January 19, 2011


Many people write to me about the cuts in Sefton and most of those writing to me say that the cuts are too far and too fast. I agree. 

Take EMA, Education Maintenance Allowance of up to £30 per week. It is paid to many 16 to 19 year olds in full time education.

As John Marsden from Aintree told me, “EMA is to help students get to their place of study. It pays for books and other course equipment and for many it pays for lunch while away from home."

Many lower and middle income families will simply not be able to fill the financial gap scrapping EMA creates. Yet under the government's plans no new applications for EMA will be processed and people currently receiving EMA will only receive it until the end of the academic year.

I also had an email from the Principal of Hugh Baird College in Bootle. Ms Burford told me that at Hugh Baird College:

  • 84% of 16-19 year olds receive EMAs, the loss of EMAs will most likely lead to a decrease in participation as it is our experience that the EMAs have become an essential part of the household income for low income families;
    ·         334 of these students will lose the EMA halfway through their two year course and therefore be at increased risk of dropping out before achieving their qualification;
    ·         a change in the  Local Authority’s policy on transport for young people to a means-tested model will put extra pressure on the College’s Learner Support Funds which are normally spend on general hardship, childcare, equipment and other learning expenses such as uniforms for the students’ courses as well as transport.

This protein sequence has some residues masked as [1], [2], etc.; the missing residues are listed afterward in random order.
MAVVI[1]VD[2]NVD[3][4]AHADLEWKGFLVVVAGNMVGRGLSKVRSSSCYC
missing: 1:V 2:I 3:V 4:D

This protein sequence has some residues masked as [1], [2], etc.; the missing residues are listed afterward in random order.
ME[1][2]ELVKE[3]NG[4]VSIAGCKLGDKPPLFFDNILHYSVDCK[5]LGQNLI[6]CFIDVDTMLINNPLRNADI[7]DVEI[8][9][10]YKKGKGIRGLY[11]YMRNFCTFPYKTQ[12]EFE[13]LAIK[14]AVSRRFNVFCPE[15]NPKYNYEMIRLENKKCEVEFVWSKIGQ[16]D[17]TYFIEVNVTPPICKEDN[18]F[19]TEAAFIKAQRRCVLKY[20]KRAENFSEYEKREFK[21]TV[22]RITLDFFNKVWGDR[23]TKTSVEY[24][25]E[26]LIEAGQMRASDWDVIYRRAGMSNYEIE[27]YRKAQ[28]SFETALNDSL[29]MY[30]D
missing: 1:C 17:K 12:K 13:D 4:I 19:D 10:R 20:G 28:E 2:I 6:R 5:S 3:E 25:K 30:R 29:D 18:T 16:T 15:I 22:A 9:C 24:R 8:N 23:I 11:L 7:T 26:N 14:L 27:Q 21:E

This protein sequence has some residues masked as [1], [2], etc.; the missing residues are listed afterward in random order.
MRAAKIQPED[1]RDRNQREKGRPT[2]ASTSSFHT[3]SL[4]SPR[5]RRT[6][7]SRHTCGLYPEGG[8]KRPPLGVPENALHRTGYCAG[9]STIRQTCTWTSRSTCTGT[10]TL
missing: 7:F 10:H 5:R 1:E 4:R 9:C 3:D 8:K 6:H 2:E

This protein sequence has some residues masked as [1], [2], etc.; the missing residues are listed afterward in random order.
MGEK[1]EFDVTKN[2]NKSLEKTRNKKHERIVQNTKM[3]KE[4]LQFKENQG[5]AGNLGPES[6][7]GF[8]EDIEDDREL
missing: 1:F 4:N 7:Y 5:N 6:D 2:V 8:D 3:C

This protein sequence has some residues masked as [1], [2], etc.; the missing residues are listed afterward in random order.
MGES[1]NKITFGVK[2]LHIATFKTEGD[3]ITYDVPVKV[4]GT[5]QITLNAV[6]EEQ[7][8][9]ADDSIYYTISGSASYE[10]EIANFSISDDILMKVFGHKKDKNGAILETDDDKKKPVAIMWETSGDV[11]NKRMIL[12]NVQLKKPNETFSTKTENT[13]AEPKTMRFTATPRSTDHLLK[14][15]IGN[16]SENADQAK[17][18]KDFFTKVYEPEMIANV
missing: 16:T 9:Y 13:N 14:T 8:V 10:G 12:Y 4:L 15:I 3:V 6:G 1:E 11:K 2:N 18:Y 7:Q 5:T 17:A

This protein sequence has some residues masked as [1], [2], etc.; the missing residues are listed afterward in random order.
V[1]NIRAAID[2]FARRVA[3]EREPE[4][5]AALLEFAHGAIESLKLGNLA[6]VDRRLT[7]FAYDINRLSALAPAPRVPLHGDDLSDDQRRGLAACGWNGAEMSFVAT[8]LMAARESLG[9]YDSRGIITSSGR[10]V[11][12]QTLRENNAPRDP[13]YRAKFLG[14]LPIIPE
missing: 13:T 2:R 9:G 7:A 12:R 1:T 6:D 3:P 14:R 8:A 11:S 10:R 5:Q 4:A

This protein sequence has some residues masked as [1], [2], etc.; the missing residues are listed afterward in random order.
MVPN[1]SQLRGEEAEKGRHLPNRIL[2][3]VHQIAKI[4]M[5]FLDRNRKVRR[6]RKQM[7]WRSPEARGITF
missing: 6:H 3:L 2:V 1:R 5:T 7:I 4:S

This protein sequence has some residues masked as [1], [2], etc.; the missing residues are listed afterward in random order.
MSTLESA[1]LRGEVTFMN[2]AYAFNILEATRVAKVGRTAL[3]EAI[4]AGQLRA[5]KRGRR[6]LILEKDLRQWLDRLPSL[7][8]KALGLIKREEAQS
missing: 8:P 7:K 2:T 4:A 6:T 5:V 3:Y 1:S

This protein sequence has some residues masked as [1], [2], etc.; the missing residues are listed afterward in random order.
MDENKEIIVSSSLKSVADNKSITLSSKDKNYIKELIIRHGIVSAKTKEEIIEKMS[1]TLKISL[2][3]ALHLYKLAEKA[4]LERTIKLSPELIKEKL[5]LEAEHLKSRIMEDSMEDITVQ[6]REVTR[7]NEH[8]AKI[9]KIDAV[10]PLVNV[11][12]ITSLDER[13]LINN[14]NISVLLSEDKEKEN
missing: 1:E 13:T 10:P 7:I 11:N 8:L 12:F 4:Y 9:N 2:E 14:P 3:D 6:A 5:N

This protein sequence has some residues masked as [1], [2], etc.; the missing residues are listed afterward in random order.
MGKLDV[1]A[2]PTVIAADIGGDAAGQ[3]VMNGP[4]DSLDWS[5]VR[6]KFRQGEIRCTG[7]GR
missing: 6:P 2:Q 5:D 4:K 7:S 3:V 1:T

Thanks to Mr Marsden, Ms Burford and the many other people in Sefton who have written to me about EMA. Labour has an opposition day debate on EMA this week and I am hoping that Conservative and Lib Dem MPs will vote with us to oppose the cut in EMA.


Many people have written to me with their concerns about the government’s plans for health. 


The NHS also faces big changes as the government plans to privatise the management and planning of health services. GPs will be asked to manage services or pay a private company to do it for them. 


The Royal College of GPs, the British Medical Association (BMA) and trade unions say the upheaval is unnecessary. They say that the changes could be achieved with much smaller adjustments to the existing system of Primary Care Trusts. 


The changes proposed by the government will cost many millions of pounds and come after David Cameron promised, “we will stop the top-down internal reorganisations of the NHS that have got in the way of patient care”. 


He was right that there should not be more top-down reorganisation of the NHS. The trouble is, the current government plan is a top-down reorganisation of patient care, according to the Royal College of GPs and The British Medical Association.



I visited Crosby Coastguard station again to listen to government minister Mike Penning and Chief Executive Sir Alan Massey talking to staff about the plans to close the coastguard station.


The government has drawn up a plan which cuts the number of coastguard stations around the country. It emerged at the meeting that the plans had not been drawn up using the expertise of current frontline staff.


It is also clear that closing Crosby would make delays more likely as it would remove vital local knowledge. It seems clear to me that if the government is going to make big changes to services whether in health, the coastguard or elsewhere it really does need to listen to the very many experienced and committed staff who work in those services who have a pretty fair idea of what is needed to improve what they are doing.


The government needs to take stock, listen to staff and to the public and have a complete rethink on its approach to the cuts. Sadly, governments don’t always listen and the coalition government is in such a tearing hurry I fear they will make serious mistakes that will put people’s lives and health at risk.

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